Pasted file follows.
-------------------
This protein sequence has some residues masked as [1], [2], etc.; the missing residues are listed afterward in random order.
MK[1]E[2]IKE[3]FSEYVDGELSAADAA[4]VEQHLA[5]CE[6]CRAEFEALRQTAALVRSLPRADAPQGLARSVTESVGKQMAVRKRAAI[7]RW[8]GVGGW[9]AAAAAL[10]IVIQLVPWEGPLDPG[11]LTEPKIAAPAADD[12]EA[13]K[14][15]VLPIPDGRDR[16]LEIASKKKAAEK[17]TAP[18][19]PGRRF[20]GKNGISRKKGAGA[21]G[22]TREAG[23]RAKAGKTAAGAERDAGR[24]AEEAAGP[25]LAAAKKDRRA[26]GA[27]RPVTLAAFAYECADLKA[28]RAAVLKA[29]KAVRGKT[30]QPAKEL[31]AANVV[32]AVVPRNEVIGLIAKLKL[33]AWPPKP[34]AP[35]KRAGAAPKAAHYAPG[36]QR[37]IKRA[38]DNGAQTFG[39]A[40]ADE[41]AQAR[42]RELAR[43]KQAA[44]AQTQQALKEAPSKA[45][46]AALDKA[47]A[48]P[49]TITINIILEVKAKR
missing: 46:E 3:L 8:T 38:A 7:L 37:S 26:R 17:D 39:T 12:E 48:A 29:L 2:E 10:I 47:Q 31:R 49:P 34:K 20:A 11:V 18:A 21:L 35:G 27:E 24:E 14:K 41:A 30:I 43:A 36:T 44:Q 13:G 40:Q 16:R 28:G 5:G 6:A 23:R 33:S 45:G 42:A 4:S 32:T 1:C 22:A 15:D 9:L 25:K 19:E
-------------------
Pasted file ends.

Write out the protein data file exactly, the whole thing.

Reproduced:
This protein sequence has some residues masked as [1], [2], etc.; the missing residues are listed afterward in random order.
MK[1]E[2]IKE[3]FSEYVDGELSAADAA[4]VEQHLA[5]CE[6]CRAEFEALRQTAALVRSLPRADAPQGLARSVTESVGKQMAVRKRAAI[7]RW[8]GVGGW[9]AAAAAL[10]IVIQLVPWEGPLDPG[11]LTEPKIAAPAADD[12]EA[13]K[14][15]VLPIPDGRDR[16]LEIASKKKAAEK[17]TAP[18][19]PGRRF[20]GKNGISRKKGAGA[21]G[22]TREAG[23]RAKAGKTAAGAERDAGR[24]AEEAAGP[25]LAAAKKDRRA[26]GA[27]RPVTLAAFAYECADLKA[28]RAAVLKA[29]KAVRGKT[30]QPAKEL[31]AANVV[32]AVVPRNEVIGLIAKLKL[33]AWPPKP[34]AP[35]KRAGAAPKAAHYAPG[36]QR[37]IKRA[38]DNGAQTFG[39]A[40]ADE[41]AQAR[42]RELAR[43]KQAA[44]AQTQQALKEAPSKA[45][46]AALDKA[47]A[48]P[49]TITINIILEVKAKR
missing: 46:E 3:L 8:T 38:A 7:L 37:S 26:R 17:D 39:T 12:E 48:A 29:L 2:E 10:I 47:Q 31:R 49:P 34:K 20:A 11:V 18:A 21:L 35:G 27:E 24:E 14:K 41:A 30:I 43:A 36:T 44:Q 13:G 40:Q 16:R 28:G 5:G 6:A 23:R 33:S 45:G 42:A 4:S 32:T 1:C 22:A 15:D 9:L 25:K 19:E